While being stuck at home and without access to a gym, Loyola athletes are still doing a lot of the same exercises, but with a twist. Instead of doing squats with a dumbell, they are resorting to squatting with a backpack filled with heavy objects found around the house.
Athletes and coaches have taken to remote training with Loyola’s campus being shut down. This came after Loyola announced spring sports would be canceled and classes would move online due to concerns over COVID-19 — the disease caused by the 2019 novel coronavirus.
One of those athletes who found unconventional methods to stay in shape is women’s basketball junior guard Ellie Rice. The biology major said she’s used a milk jug filled with water, laundry detergent bottles and backpacks filled with textbooks in place of typical gym weights.
“It’s kind of fun, getting creative with things around the house,” Rice, 20, said. “Sometimes it’s silly to think that I would be using laundry detergent for my workout.”
Rice said there have been pros and cons to being stuck at home. She said she’s glad to get to spend a lot more time with family than she typically does, but sometimes her two dogs want to play fetch while she’s training or taking classes.
Finding useful equipment and a good space to exercise can be a difficult adjustment for athletes. Dave Vitel, Loyola’s associate athletic director of sports performance, said the athletic staff has sent detailed workout programs and several examples of household items to use in place of gym weights. These exampls range from milk jugs and big cans of beans to even using a pet or sibling as a bench press type of weight.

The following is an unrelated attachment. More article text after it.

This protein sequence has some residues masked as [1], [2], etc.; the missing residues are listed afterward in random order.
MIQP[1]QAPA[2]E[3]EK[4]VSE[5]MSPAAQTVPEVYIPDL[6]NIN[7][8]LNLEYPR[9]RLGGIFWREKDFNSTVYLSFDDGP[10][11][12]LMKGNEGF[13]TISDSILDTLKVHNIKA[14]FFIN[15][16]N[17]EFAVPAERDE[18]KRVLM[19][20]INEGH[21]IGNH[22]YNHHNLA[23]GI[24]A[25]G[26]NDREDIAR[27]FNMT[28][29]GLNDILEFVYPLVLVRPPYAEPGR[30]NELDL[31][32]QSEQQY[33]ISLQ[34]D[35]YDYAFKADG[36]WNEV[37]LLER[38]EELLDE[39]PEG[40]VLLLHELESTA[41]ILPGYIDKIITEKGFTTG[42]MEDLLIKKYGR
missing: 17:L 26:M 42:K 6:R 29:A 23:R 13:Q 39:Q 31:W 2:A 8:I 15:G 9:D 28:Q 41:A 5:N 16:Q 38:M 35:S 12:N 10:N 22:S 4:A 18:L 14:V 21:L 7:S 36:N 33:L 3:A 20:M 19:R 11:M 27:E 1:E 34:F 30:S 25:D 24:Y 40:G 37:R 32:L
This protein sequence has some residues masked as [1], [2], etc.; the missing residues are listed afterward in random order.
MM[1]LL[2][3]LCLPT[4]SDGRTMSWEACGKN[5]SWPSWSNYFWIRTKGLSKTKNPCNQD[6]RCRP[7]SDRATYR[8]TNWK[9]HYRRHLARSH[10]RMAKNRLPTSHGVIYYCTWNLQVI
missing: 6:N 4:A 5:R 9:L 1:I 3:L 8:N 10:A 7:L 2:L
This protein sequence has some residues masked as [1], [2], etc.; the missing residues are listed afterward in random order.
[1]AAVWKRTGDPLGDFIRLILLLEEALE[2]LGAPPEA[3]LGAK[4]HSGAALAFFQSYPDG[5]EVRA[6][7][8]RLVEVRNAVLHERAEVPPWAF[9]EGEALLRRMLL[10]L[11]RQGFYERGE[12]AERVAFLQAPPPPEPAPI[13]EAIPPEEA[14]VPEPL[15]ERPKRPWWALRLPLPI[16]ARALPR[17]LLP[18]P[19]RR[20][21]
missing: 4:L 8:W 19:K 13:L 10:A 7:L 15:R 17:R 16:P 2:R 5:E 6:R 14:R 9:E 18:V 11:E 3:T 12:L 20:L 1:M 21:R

The men’s basketball and men’s volleyball teams have sent their players some basic training equipment, including exercise bands, according to Vitel. Rice said the women’s basketball team hasn’t sent players any equipment, but the team has discussed the possibility. Regardless of the equipment being used, Vitel said a lot of the training right now are “general prep” workouts that include basic strength exercises and running.
“There’s going to be a lot of similarities between what we do with these athletes,” Vitel said. “But we don’t know how long this is going to last, and as this goes on, we’re going to have to become more specific in what we do.”
He added as the fall seasons approach, the staff will want to prepare men’s and women’s soccer and women’s volleyball with more sport-specific training like they normally do. Despite the difficulty of not being on campus, women’s soccer head coach Barry Bimbi said he’s working to stay connected with his team through various forms, such as weekly Zoom meetings, a group text on GroupMe and Microsoft Teams.
“As a coach, it’s been very tough because the spring season we’re around our girls so much, so from the development standpoint, the personal relations standpoint that’s been really tough,” Bimbi said.
Bimbi said each day, a coach or staff member will meet with players about a different topic, ranging from Loyola’s gameplan to the athletes’ academics.
His team has also been posting “sweaty selfies” on Twitter following workouts. The athletes take pictures after exercising to show fans that the team is still putting in work despite not being able to practice together.
While she doesn’t have a hoop to shoot on, Rice is still getting her basketball fix, whether it’s dribbling a ball in the driveway or watching past NBA and WNBA games.
“Just to stay with the X’s and O’s of basketball and keep learning the game as much as you can even when you can’t play, you can always watch and have discussions about it,” Rice said.